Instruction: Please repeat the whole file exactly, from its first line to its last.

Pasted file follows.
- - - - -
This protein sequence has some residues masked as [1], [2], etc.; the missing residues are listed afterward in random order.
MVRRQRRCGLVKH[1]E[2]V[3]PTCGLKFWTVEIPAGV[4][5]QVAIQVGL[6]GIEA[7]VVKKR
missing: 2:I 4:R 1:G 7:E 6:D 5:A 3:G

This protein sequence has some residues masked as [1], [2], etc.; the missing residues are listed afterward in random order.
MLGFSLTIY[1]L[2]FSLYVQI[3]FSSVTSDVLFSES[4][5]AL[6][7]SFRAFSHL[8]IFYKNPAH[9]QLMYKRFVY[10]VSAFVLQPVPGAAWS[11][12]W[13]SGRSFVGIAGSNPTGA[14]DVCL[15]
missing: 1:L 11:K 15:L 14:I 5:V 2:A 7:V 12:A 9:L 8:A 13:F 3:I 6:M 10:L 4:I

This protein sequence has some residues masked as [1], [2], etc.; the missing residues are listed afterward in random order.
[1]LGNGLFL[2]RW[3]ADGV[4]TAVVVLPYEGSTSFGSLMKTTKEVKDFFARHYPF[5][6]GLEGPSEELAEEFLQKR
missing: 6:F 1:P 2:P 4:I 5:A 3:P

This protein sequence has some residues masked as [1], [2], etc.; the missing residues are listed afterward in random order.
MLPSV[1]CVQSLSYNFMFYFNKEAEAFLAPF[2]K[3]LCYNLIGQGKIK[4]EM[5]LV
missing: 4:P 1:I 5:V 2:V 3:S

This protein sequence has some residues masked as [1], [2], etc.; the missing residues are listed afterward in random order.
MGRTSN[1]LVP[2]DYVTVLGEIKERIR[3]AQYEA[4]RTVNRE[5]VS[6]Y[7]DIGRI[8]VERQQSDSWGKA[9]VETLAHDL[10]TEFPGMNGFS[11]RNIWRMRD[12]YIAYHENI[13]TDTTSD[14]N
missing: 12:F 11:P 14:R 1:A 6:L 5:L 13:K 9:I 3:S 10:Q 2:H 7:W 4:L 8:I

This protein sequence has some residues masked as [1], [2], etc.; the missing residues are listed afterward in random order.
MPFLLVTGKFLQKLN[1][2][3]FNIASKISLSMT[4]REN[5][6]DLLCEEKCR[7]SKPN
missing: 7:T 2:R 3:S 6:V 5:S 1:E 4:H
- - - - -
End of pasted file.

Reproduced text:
This protein sequence has some residues masked as [1], [2], etc.; the missing residues are listed afterward in random order.
MVRRQRRCGLVKH[1]E[2]V[3]PTCGLKFWTVEIPAGV[4][5]QVAIQVGL[6]GIEA[7]VVKKR
missing: 2:I 4:R 1:G 7:E 6:D 5:A 3:G

This protein sequence has some residues masked as [1], [2], etc.; the missing residues are listed afterward in random order.
MLGFSLTIY[1]L[2]FSLYVQI[3]FSSVTSDVLFSES[4][5]AL[6][7]SFRAFSHL[8]IFYKNPAH[9]QLMYKRFVY[10]VSAFVLQPVPGAAWS[11][12]W[13]SGRSFVGIAGSNPTGA[14]DVCL[15]
missing: 1:L 11:K 15:L 14:I 5:V 2:A 7:V 12:A 9:L 8:A 13:F 3:I 6:M 10:L 4:I

This protein sequence has some residues masked as [1], [2], etc.; the missing residues are listed afterward in random order.
[1]LGNGLFL[2]RW[3]ADGV[4]TAVVVLPYEGSTSFGSLMKTTKEVKDFFARHYPF[5][6]GLEGPSEELAEEFLQKR
missing: 6:F 1:P 2:P 4:I 5:A 3:P

This protein sequence has some residues masked as [1], [2], etc.; the missing residues are listed afterward in random order.
MLPSV[1]CVQSLSYNFMFYFNKEAEAFLAPF[2]K[3]LCYNLIGQGKIK[4]EM[5]LV
missing: 4:P 1:I 5:V 2:V 3:S

This protein sequence has some residues masked as [1], [2], etc.; the missing residues are listed afterward in random order.
MGRTSN[1]LVP[2]DYVTVLGEIKERIR[3]AQYEA[4]RTVNRE[5]VS[6]Y[7]DIGRI[8]VERQQSDSWGKA[9]VETLAHDL[10]TEFPGMNGFS[11]RNIWRMRD[12]YIAYHENI[13]TDTTSD[14]N
missing: 12:F 11:P 14:R 1:A 6:L 5:L 13:K 9:I 3:S 10:Q 2:H 7:W 4:L 8:I

This protein sequence has some residues masked as [1], [2], etc.; the missing residues are listed afterward in random order.
MPFLLVTGKFLQKLN[1][2][3]FNIASKISLSMT[4]REN[5][6]DLLCEEKCR[7]SKPN
missing: 7:T 2:R 3:S 6:V 5:S 1:E 4:H